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Chest A Field


Chest A Field

Florence Griswold Museum Exhibition Thistles and Crowns: The Painted Chests of the Connecticut Shore Explores History and Meaning of Connecticut Painted Chests

Text by bill indursky | Images Courtesy of The Florence Griswold Museum
JULY 16, 2014

Before today’s modern safes, valuables were kept secure within painted wooden chests.   This summer, the Florence Griswold Museum in Old Lyme, CT brings together six extremely rare examples of early 18th-century American painted wooden chests culled from only about two-dozen surviving examples.  The exhibit, “Thistles and Crowns: The Painted Chests of the Connecticut Shore” explores the work of a small group of craftsmen from 1700 to 1740 who created a distinctive group of painted wooden chests in Saybrook and Guilford, Connecticut.

“Colonial chests hold wildly romantic associations today as wedding, dowry, or bridal chests,” says Florence Griswold Museum Assistant Curator Benjamin Colman, “but in reality they were made for practically minded New Englanders. Homes were not as private in the eighteenth century as they are today, so a locking chest was important to keep valuables safe from prying eyes and sticky fingers.”

The six chests in the exhibit come from major national museums and local historical societies.  One example is on loan from the Henry Francis Du Pont Winterthur Museum in Delaware and another from the Old Saybrook Historical Society in Connecticut.

The exhibition examines the way these chests were made, the meaning behind their sophisticated decoration, their functions in eighteenth-century Connecticut homes, and their modern legacy. Examples within the exhibit range from small boxes, large chests, chest with drawers, high chests, and chests of drawers constructed from North American woods like oak, pine, and tulip poplar.  Each chest is embellished with rich compositions of foliage, birds, vines and flowers brightly outlined against a dark background, they show Connecticut craftsmen adapting a fashionably Baroque sensibility for expressive ornament and decorative surfaces with their familiar tools.  Incorporated into these decorative motifs are signs and symbols like Scottish thistles, British crowns, Tudor roses, and French fleurs-de-lis, all carrying specific connotations for contentious political issues when these chests were created.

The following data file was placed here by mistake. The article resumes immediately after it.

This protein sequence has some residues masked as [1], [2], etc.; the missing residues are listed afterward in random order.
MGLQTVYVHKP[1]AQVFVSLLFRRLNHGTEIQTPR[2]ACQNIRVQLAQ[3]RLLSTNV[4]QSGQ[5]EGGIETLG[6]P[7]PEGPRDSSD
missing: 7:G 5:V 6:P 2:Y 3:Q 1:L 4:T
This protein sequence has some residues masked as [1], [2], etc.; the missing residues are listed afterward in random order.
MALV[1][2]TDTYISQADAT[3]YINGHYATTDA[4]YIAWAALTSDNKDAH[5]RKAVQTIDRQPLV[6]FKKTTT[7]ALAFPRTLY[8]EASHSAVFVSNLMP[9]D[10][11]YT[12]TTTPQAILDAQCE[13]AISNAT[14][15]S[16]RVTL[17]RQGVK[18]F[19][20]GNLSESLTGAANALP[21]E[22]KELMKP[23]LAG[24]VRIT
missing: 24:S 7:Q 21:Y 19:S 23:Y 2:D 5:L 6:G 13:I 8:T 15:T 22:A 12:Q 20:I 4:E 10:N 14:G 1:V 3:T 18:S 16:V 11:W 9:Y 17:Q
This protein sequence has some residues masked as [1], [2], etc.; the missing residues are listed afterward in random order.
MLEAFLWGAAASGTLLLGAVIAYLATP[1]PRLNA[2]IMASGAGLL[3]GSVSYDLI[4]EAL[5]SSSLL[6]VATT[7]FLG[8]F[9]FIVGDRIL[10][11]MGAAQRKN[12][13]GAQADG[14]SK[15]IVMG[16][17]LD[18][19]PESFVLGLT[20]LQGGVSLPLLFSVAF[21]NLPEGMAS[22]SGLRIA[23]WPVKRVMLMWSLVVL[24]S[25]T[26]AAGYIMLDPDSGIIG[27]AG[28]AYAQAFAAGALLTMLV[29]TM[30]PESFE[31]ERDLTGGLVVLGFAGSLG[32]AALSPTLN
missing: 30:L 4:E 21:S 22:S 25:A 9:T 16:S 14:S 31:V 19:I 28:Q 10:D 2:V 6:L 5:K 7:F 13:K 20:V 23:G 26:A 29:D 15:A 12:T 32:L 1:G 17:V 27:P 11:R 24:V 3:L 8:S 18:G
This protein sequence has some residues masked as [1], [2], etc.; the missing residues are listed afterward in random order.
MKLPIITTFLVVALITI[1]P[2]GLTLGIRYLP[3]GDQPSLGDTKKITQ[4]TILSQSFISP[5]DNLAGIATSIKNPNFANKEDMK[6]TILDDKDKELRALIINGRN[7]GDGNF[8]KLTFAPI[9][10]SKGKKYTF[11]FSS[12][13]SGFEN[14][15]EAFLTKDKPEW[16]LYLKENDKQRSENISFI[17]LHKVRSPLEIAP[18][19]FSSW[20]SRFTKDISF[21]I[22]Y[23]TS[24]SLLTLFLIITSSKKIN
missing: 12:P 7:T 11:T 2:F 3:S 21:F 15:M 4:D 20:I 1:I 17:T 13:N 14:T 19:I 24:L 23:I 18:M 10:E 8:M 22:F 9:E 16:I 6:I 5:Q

The exhibition runs from June 7 through September 21, 2014 and has a 72-page softbound companion catalogue available with 74 full-color illustrations for $24.95 from the museum’s gift shop or online.

Florence Griswold Museum, known as the Home of American Impressionism, is located at 96 Lyme Street, Old Lyme, CT, exit 70 off I-95 and is open year round Tuesday through Saturday from 10am to 5pm and Sunday 1 to 5pm. Admission is $10 for adults, $9 for seniors, $8 students, and free to children 12 and under.

For more information, visit the Museum’s website or call 860-434-5542 x 111.

About the author: Bill Indursky
Bill Indursky is an architect, trend expert, and digital entrepreneur. He is the former founder of V&M (Vintage & Modern (2006-2013)) and the current founder of Design Life Network (DLN). DLN is a MAGAZINE + DESIGN AGENCY + MARKETPLACE + TV CHANNEL promoting inspiring design of all eras online and on TV.

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